The committee said it had “verified all the pertinent statements made by General Butler.” But it named no one directly in connection with the alleged coup.
Also in January 2022, The Guardian published “Why is so little known about the 1930s coup attempt against FDR?” Written by investigative journalist Sally Denton, it reiterated the basic elements of the plot, and its aftermath (or lack thereof):
The planned coup was thwarted when Butler reported it to J Edgar Hoover at the FBI, who reported it to FDR. How seriously the “Wall Street putsch” endangered the Roosevelt presidency remains unknown, with the national press at the time mocking it as a “gigantic hoax” and historians like Arthur M Schlesinger Jr surmising “the gap between contemplation and execution was considerable” and that democracy was not in real danger. Still, there is much evidence that the nation’s wealthiest men – Republicans and Democrats alike – were so threatened by FDR’s policies that they conspired with antigovernment paramilitarism to stage a coup.
As Congressman John McCormack who headed the congressional investigation put it: “If General Butler had not been the patriot he was, and if they had been able to maintain secrecy, the plot certainly might very well have succeeded … When times are desperate and people are frustrated, anything could happen.”
There is still much that is not known about the coup attempt. Butler demanded to know why the names of the country’s richest men were removed from the final version of the committee’s report. “Like most committees, it has slaughtered the little and allowed the big to escape,” Butler said in a Philadelphia radio interview in 1935. “The big shots weren’t even called to testify. They were all mentioned in the testimony. Why was all mention of these names suppressed from this testimony?”
While details of the conspiracy are still matters of historical debate, journalists and historians, including the BBC’s Mike Thomson and John Buchanan of the US, later concluded that FDR struck a deal with the plotters, allowing them to avoid treason charges – and possible execution – if Wall Street backed off its opposition to the New Deal. The presidential biographer Sidney Blumenthal recently said that Roosevelt should have pushed it all through, then reneged on his agreement and prosecuted them.
If the plotters had been held accountable in the 1930s, the forces behind the 6 January  coup attempt might never have flourished into the next century.
Denton, Katz, and others quoted above often observed that the Business Plot of 1933 was rapidly forgotten or suppressed; its Wikipedia entry indicated that most historians “agree that some sort of ‘wild scheme’ was contemplated and discussed,” but listed it as one of four attempts to overthrow the United States government. Wikipedia’s Wikisource provided a partially complete resource (titled “McCormack–Dickstein Committee”) page, transcribing scanned documents associated with the U.S. House of Representatives, Special Committee on Un-American Activities, Investigation of Nazi Propaganda Activities and Investigation of Certain Other Propaganda Activities.
Prior to the first scanned portion (a statement by the House Committee on Un-American Activities or HUAC on November 24, 1934), a section labeled “Deleted text” appeared. It prefaced the transcribed records with information about redactions and other inaccessible information, and identified portions restored and pieced together decades after the hearings:
The McCormack-Dickstein Committee “delet[ed] extensive excerpts relating to Wall Street financiers including Guaranty Trust director Grayson Murphy, J.P. Morgan, the Du Pont interests, Remington Arms, and others allegedly involved in the plot attempt. Even today, in 1975, a full transcript of the hearings cannot be traced.”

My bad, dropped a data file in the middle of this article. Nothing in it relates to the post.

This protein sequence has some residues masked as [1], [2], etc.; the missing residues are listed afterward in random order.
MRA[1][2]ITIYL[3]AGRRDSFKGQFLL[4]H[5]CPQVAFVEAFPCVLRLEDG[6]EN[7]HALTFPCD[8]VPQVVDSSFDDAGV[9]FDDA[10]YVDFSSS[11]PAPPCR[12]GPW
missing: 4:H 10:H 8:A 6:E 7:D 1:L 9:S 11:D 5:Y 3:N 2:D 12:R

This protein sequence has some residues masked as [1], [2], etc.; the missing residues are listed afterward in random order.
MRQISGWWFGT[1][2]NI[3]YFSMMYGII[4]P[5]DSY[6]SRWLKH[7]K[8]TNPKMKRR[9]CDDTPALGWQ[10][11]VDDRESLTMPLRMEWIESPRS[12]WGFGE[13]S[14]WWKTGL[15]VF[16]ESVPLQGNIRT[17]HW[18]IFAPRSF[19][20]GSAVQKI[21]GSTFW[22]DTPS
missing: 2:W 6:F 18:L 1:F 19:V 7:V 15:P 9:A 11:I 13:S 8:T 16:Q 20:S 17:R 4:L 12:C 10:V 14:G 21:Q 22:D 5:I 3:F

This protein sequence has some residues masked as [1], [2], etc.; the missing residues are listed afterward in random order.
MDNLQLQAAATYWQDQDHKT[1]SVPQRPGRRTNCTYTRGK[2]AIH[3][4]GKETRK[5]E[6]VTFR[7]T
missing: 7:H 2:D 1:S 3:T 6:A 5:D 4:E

“Journalist John L. Spivak, researching Nazism and anti-Semitism for New Masses magazine, got permission from Dickstein to examine HUAC’s public documents and was (it seems unwittingly) given the unexpurgated testimony amid stacks of other papers”, which he printed.
↑ ↑ ↑ ↑ ↑ ↑ ↑ ↑ Text in Red is deleted excerpts from the Congressional record, as reported by John L. Spivak; click the ^ to see the deleted text. The first seven pages of Part 1 were not part of the Congressional record, but were found on Google Books (though difficult to ferret out, partially using quotes found by searching for “glazier” in articles found on newspapers.com for the dates on and just after December 29, 1934).
“Text in Red” marked redactions or deletions, such as in a section on page 21, “Testimony of Paul Comly French”:
French was a journalist; he testified to the committee under oath. On page 21, portions of French’s testimony were marked in red (initially redacted), covering a meeting between French and MacGuire.
It appeared that the initial redactions largely were sections identifying individuals suspected of organizing the Business Plot:
[Mr. FRENCH] September 13, 1934, I came to New York, went to his office on the twelfth floor of 52 Broadway. The whole floor is occupied by Grayson M.-P. Murphy & Co. At first he was somewhat cagey in talking, and then he warmed up.
[The CHAIRMAN] You had this talk with MacGuire?
[Mr. FRENCH] Gerald P. MacGuire in the offices of Grayson M.-P. Murphy & Co., the twelfth floor of 52 Broadway, shortly after 1 o’clock in the afternoon. [MacGuire] has a small private office there and I went into his office. I have here some direct quotes from him. As soon as I left his office I got to a typewriter and made a memorandum of everything that he told me.
We need a Fascist government in this country, he insisted, to save the Nation from the communists who want to tear it down and wreck all that we have built in America. The only men who have the patriotism to do it are the soldiers and Smedley Butler is the ideal leader. He could organize a million men over night.
During the conversation he told me he had been in Italy and Germany during the summer of 1934 and the spring of 1934 and had made an intensive study of the background of the Nazi and Fascist movements and how the veterans had played a part in them. He said he had obtained enough information on the Fascist and Nazi movements and of the part played by the veterans, to properly set up one in this country.